Sudan police fire tear gas at protesters in Kassala: Witnesses

People take to the streets in Kassala for the first time since protests began against President al-Bashir in December.

    Over the last month, Sudan has seen several large-scale protests in most major cities and towns [File: Mohamed Nureldin Abdallah/Reuters]
    Over the last month, Sudan has seen several large-scale protests in most major cities and towns [File: Mohamed Nureldin Abdallah/Reuters]

    Police in Sudan have fired tear gas at anti-government protesters in the eastern city of Kassala, according to eyewitnesses, as demonstrations against President Omar al-Bashir's three-decade rule entered its fourth week.

    Wednesday was the first time protesters took to the streets in Kassala, located near Sudan's border with Eritrea, since massive anti-government demonstrations started in December in which at least 24 people have died.

    Eyewitnesses told AFP news agency that protesters shouting "freedom, justice and peace" were confronted by police officers who fired tear gas at them.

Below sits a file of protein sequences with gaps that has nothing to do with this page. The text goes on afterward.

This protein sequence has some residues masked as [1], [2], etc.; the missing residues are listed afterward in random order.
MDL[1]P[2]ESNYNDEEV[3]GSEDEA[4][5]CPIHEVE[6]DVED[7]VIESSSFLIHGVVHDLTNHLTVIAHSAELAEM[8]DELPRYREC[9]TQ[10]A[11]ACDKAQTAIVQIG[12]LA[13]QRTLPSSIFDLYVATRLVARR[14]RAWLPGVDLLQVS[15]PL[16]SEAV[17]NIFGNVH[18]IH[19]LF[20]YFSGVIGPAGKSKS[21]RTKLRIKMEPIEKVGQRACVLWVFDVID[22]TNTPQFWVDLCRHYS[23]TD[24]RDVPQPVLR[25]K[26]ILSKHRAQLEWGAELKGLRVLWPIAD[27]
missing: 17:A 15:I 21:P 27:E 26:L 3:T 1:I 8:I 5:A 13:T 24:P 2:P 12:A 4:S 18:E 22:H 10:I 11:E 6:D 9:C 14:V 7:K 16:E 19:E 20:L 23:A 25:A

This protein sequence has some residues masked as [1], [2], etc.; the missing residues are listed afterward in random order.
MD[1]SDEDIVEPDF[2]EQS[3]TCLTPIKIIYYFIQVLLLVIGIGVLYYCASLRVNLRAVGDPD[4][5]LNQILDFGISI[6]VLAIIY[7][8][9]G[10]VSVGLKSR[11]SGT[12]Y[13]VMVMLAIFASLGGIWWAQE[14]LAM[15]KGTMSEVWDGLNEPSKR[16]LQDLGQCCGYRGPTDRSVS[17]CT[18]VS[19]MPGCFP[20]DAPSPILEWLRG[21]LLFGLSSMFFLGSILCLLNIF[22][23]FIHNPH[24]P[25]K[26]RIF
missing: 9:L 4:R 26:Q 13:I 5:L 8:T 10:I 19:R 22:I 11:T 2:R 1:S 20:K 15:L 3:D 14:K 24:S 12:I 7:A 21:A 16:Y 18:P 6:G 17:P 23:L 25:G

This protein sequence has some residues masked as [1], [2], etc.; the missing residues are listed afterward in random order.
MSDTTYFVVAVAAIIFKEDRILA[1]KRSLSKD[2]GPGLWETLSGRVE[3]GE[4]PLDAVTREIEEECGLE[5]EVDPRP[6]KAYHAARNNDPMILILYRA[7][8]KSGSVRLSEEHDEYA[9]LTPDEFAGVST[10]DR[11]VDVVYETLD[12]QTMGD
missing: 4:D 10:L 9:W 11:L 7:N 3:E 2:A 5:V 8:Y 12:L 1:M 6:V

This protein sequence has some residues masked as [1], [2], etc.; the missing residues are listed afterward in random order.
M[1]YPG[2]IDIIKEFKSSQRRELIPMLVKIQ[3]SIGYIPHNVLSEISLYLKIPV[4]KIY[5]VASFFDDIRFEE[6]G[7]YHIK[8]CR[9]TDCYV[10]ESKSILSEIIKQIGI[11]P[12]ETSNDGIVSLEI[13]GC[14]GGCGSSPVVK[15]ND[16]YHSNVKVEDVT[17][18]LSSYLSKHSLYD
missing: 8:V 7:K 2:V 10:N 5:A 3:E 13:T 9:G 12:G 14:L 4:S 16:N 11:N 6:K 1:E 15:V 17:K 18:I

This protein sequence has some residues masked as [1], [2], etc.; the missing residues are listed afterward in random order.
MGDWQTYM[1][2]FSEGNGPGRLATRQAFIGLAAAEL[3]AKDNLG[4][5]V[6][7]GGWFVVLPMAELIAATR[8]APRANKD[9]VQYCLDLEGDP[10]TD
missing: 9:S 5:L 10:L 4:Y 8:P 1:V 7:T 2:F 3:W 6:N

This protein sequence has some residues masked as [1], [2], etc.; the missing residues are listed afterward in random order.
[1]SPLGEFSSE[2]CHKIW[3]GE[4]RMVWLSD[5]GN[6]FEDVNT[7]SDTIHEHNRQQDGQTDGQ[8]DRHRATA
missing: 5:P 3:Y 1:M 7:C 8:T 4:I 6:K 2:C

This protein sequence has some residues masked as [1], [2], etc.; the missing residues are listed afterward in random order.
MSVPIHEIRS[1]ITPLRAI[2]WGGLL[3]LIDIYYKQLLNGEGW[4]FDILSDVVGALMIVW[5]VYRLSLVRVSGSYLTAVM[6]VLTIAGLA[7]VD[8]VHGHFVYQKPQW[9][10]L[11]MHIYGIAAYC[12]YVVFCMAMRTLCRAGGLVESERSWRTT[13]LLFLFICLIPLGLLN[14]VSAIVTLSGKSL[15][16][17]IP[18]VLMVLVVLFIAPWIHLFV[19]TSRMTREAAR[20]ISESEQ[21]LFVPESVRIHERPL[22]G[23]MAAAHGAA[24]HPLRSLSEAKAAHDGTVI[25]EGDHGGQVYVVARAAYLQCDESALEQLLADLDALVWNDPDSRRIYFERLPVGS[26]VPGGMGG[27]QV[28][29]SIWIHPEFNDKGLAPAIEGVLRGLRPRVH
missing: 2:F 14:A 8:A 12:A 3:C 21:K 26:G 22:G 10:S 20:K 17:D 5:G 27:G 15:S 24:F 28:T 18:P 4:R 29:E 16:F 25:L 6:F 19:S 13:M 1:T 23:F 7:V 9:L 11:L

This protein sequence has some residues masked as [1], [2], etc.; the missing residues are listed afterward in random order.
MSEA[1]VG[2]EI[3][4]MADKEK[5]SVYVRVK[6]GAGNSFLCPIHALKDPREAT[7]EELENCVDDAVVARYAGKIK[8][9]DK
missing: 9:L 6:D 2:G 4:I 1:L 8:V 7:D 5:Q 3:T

On January 7, Kassala witnesed the first pro-government rally held by supporters of al-Bashir, which was followed days later by another in the capital, Khartoum.

    Since December 19, Sudan has seen several large-scale protests in most major cities and towns.

    Demonstrations initially erupted in the northeastern town of Atbara after the government raised the price of bread, but then quickly flared to other regions before spreading to Khartoum.

    March on the presidential palace 

    More than 800 people have been arrested since the unrest began, said officials, insisting that the situation has now stabilised even as protests continue.

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    Protest organisers have called for a march on the presidential palace in Khartoum on Thursday, along with simultaneous demonstrations in several cities, including Port Sudan, Gadaref and Madani.

    They are demanding the removal of al-Bashir, the 74-year-old general-turned-politician, who has ruled the north African country since 1989.

    An embattled al-Bashir has promised economic development but has refused to step down. Instead, he has called on opposition leaders to wait until the elections scheduled to be held in 2020.

    Sudan's ruling party has pressed ahead with plans to change the constitution, so Bashir can stay in office beyond his present term, which ends in 2020.

    SOURCE: News agencies